Neal Shipley with caddie, Carter Pitcairn, after winning his semi-final match in the U.S. Amateur. Photo courtesy of Back of the Range.

Pitcairn a ‘calming presence’ for Shipley's dream Masters
By Mike Dudurich • August 21, 2023

In retrospect, it was only fitting that while Neal Shipley and Carter Pitcairn were having the best days of their golfing lives, they were doing it together.

Best buddies in the South Hills since their ages reached double figures, the two learned the game at St. Clair Country Club and played on some very good high school teams at Central Catholic together.

Shipley’s spectacular performance at 2023 U.S. Amateur at Cherry Hills, Co., where he finished second, opened the door to the big moment for both.

Pitcairn got a call from Shipley midway through the Am, asking him to take on the role of Shipley’s emergency caddie the rest of the way. Pitcairn accepted and the duo finished second, earning Shipley the invite to Augusta National.

Shipley’s runner-up finish was during quite a run of golf, and he owed no small part of that success to his caddie’s fine work.

Pitcairn has established quite a reputation as a caddie, having not only called the shots for Shipley in several events, but also had the opportunity to carry for Austin Greaser, who finished second in U.S. Amateur at Oakmont Country Club in 2021.

But when Shipley showed up at the Pitcairn residence on Thanksgiving to share the news of his Masters invitation, he officially invited Pitcairn to go with him.

The pair started making immediate plans for how this experience would unfold.

“We talked about a lot of stuff,” Pitcairn laughed.

Included in that stuff was planning their trips to one of the cathedrals of the game for practice rounds. Those trips took place in January and March and ranked right up there in Masters experience for Pitcairn.

“That first trip was the coolest part,” he said. “It was our first time on the course, and I was like star-struck. It kind of felt like we were so out of place there. You could feel the history and we had the course to ourselves. It wasn’t the perfect day, like 35-40 degrees. But we were on Augusta National, and it was awesome.”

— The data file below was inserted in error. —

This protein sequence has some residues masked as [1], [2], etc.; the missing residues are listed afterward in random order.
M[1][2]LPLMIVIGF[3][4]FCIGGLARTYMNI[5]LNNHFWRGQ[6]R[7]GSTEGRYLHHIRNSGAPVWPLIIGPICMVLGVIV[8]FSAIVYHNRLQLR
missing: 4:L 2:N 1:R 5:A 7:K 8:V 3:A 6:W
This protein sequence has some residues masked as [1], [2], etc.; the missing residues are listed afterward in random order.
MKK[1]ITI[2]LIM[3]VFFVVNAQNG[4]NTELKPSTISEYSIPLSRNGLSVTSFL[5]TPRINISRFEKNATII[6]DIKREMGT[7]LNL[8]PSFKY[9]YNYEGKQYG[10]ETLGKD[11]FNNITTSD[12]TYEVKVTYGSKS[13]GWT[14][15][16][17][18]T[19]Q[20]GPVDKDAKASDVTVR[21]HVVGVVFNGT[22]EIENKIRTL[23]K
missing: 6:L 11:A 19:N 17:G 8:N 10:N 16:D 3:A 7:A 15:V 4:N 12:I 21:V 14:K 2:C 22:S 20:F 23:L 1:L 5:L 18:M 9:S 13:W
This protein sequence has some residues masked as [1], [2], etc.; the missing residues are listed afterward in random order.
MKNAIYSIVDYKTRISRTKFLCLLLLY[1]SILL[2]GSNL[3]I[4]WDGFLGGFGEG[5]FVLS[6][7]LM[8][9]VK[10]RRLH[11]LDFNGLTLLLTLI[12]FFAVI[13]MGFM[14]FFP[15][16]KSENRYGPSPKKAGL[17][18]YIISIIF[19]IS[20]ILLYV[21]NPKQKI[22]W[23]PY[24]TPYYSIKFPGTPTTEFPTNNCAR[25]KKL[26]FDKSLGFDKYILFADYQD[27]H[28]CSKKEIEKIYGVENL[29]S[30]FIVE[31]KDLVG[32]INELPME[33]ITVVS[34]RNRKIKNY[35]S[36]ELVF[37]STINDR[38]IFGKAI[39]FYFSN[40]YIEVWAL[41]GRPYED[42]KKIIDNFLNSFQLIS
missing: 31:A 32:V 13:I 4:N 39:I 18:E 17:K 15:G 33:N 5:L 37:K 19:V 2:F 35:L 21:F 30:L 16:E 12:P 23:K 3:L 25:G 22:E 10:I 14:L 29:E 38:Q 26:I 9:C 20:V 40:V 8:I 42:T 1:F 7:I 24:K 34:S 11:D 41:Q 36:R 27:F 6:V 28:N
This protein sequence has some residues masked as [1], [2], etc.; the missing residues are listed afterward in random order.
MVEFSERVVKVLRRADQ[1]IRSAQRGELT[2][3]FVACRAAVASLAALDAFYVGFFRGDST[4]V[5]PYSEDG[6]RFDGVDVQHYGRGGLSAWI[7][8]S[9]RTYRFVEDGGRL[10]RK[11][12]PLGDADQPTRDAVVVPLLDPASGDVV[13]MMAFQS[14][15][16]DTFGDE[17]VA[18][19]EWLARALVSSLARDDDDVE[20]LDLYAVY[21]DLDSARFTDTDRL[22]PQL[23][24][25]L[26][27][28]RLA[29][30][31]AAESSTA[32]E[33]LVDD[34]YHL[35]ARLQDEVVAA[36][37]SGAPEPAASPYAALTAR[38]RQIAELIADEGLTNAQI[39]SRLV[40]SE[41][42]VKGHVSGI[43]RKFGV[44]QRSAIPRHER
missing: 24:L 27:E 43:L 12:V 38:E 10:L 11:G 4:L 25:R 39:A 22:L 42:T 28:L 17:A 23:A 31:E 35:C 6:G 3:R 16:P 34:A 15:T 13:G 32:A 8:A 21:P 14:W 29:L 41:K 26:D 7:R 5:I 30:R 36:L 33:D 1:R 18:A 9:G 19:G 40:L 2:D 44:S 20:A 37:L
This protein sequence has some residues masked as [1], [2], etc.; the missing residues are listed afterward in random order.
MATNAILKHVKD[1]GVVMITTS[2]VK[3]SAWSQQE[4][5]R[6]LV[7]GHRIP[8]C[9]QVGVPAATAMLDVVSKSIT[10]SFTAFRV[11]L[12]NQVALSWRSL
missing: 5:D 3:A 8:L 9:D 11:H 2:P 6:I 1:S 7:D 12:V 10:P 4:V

Pitcairn said his guy was “pretty steady” through the days leading up to Thursday’s opening round. But the moment they stepped on that historic first tee, things changed.

“You could see the nerves start and he hit his first shot into the trees right of the fairway,” Pitcairn said. “But you know what? After that bogey on the first, he played one of the best rounds he’s had.”

“I guess we did a pretty good job,” Pitcairn said. “We got here Saturday night and Sunday through Wednesday we were pretty much hanging out. As soon as I stepped up on the first tee, I was just shaking. And he was probably way worse than I was.”

“Carter handled himself great, was a calming presence and I was really proud of how the two of us handled ourselves,” Shipley said. “Yes, standing on that first tee was definitely an emotional moment. I was getting to do something I always dreamed of doing.”

It got even harder to find words once the third round of the Masters was completed and the pairings for Sunday were released.

“It’s hard to put into words,” Pitcairn said. “Being paired with Tiger Woods, a guy who’s won there five times, was just so cool. Literally every shot he hits, the crowd goes nuts. It was awesome.

“Just walking up to the first tee, it was literally a tunnel of people. I had goosebumps. Shivers down the spine.”

Shipley was prophetic when he was asked about having his buddy on the bag for the year’s first major.

“There’s gonna be lots of moments when I’m really nervous,” he said earlier. “And it’ll be just nice to have someone I know, someone who knows how to make me laugh on the golf course and make me calm again and kind of rake me back in.”

Pitcairn, a sophomore at the University of Wisconsin, has had goals to play beyond college and nothing has happened along the way to change that.

“Bottom line is that being in that atmosphere at Augusta, it was very inspiring,” Pitcairn said. “I want to do that. I know I have to work hard. I’ve seen how hard Neal has worked. I want to get back to Augusta as a player.”

About the WPGA
Founded in 1899, the Western Pennsylvania Golf Association is the steward of amateur golf in the region. Started by five Member Clubs, the association now has nearly 200 Member Clubs and 34,000 members. The WPGA conducts 14 individual competitions and 10 team events, and administers the WPGA Scholarship Fund and Western Pennsylvania Golf Hall of Fame.